When we saw BBC's Frozen Planet and experienced the marvels of Earth's polar regions - accompanied by the inspiring guidance of David Attenborough - we've felt the an urge grow within to pack our bags and go on an adventure.
But we've not been sure of how we'd cope in tiny tents (or huts) with the cold polar winds biting outside, travelling only with the help of dog sleighs and skis. Until now.
Whichaway Eco Camp now offers explorers the chance to experience the Antarctic a little more comfortably, yet still sustainably.
Guests will be able to stay the night in one of six tents located on dry land, 70 metres above the ice. They may look like oversized golf balls, but the frameless structures comprise of aerospace composite panels that slot together to have the strength of a normal building yet the mobility of a tent, to keep you warm and cosy. Each tent has an en-suite bathroom and a writing desk (for those important journal entries).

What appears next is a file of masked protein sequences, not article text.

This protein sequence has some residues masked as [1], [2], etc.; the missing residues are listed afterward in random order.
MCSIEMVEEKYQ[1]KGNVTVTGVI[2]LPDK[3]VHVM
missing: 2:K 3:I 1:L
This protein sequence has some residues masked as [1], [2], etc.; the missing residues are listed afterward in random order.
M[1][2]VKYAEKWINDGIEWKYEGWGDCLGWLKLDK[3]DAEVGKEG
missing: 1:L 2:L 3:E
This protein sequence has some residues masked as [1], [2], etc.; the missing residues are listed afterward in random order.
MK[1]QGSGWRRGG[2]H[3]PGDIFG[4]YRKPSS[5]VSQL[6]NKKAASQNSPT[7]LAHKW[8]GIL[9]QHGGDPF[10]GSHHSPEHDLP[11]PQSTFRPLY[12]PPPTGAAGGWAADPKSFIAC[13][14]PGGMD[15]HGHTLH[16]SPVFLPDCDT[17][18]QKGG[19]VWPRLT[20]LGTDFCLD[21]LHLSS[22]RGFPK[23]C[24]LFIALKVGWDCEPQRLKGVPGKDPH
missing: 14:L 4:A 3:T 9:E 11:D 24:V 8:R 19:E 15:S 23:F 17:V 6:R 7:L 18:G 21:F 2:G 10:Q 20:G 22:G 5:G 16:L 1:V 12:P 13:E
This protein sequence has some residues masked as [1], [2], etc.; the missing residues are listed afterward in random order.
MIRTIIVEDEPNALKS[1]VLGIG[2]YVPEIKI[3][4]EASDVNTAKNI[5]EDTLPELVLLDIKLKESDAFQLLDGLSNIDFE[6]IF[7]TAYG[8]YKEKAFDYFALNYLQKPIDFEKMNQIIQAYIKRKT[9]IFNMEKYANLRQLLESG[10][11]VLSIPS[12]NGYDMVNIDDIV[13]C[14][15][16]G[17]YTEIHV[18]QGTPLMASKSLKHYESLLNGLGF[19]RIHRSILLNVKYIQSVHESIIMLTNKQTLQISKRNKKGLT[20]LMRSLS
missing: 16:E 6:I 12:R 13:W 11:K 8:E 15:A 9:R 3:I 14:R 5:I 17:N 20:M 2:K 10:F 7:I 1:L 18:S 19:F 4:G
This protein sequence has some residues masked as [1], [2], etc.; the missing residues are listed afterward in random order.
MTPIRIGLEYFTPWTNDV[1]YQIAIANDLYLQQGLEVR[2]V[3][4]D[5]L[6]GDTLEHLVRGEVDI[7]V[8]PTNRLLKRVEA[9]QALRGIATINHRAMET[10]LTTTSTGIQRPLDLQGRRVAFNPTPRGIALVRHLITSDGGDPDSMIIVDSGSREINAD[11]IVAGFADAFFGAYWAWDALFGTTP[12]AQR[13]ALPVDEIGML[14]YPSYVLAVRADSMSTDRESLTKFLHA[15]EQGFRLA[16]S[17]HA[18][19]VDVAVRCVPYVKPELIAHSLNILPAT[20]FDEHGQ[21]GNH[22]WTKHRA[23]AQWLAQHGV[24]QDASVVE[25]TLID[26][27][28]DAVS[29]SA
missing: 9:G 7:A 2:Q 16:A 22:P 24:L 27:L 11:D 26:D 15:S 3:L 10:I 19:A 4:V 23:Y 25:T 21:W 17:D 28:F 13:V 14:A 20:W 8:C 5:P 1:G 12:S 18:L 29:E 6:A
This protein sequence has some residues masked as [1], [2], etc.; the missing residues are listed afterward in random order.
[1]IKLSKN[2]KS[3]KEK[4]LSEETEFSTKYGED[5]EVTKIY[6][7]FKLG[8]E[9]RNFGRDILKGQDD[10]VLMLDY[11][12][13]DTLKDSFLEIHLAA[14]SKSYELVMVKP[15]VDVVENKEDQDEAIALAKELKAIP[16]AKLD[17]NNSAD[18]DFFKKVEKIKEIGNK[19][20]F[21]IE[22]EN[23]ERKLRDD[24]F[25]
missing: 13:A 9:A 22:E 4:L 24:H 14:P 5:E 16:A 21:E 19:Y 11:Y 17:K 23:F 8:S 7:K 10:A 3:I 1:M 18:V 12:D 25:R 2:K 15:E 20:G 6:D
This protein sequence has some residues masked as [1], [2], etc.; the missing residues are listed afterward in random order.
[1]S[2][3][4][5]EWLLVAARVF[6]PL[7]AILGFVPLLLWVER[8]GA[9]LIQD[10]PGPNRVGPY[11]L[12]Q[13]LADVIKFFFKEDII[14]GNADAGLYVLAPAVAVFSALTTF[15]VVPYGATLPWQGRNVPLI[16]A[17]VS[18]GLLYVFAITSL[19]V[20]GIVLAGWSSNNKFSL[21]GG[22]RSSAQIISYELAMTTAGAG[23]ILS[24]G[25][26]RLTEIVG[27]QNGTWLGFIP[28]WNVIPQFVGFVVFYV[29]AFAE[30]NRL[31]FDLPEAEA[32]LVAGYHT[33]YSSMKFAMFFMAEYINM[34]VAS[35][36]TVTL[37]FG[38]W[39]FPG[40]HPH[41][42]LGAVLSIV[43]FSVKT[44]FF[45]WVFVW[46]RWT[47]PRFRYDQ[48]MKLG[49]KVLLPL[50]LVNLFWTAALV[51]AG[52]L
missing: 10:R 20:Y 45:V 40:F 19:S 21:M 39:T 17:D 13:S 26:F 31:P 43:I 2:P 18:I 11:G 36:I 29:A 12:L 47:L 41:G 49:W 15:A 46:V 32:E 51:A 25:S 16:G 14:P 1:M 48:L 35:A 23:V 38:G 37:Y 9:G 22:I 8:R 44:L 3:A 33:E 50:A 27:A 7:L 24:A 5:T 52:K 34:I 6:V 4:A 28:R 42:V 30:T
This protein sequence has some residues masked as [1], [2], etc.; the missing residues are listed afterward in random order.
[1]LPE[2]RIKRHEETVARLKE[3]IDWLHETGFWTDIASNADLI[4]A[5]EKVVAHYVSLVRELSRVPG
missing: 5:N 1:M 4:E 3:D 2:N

The camp consists of two more tents where you'll find the dining area, library, kitchen and communications area (Expect to see a "just checked-in at the Antarctic" on your social media feed soon).
You can only travel there during the Antarctic summer season which is November till December, so you'll have to book yourself in fast. After that the camp is de-constructed to ensure the environment isn't damaged.
The only thing that will be damaged is your bank balance. The cheapest trip, a three day safari with Mantis, will set you back around £20,000, but for the chance to see Emperor Penguins in their natural habitat, we think it's worth it.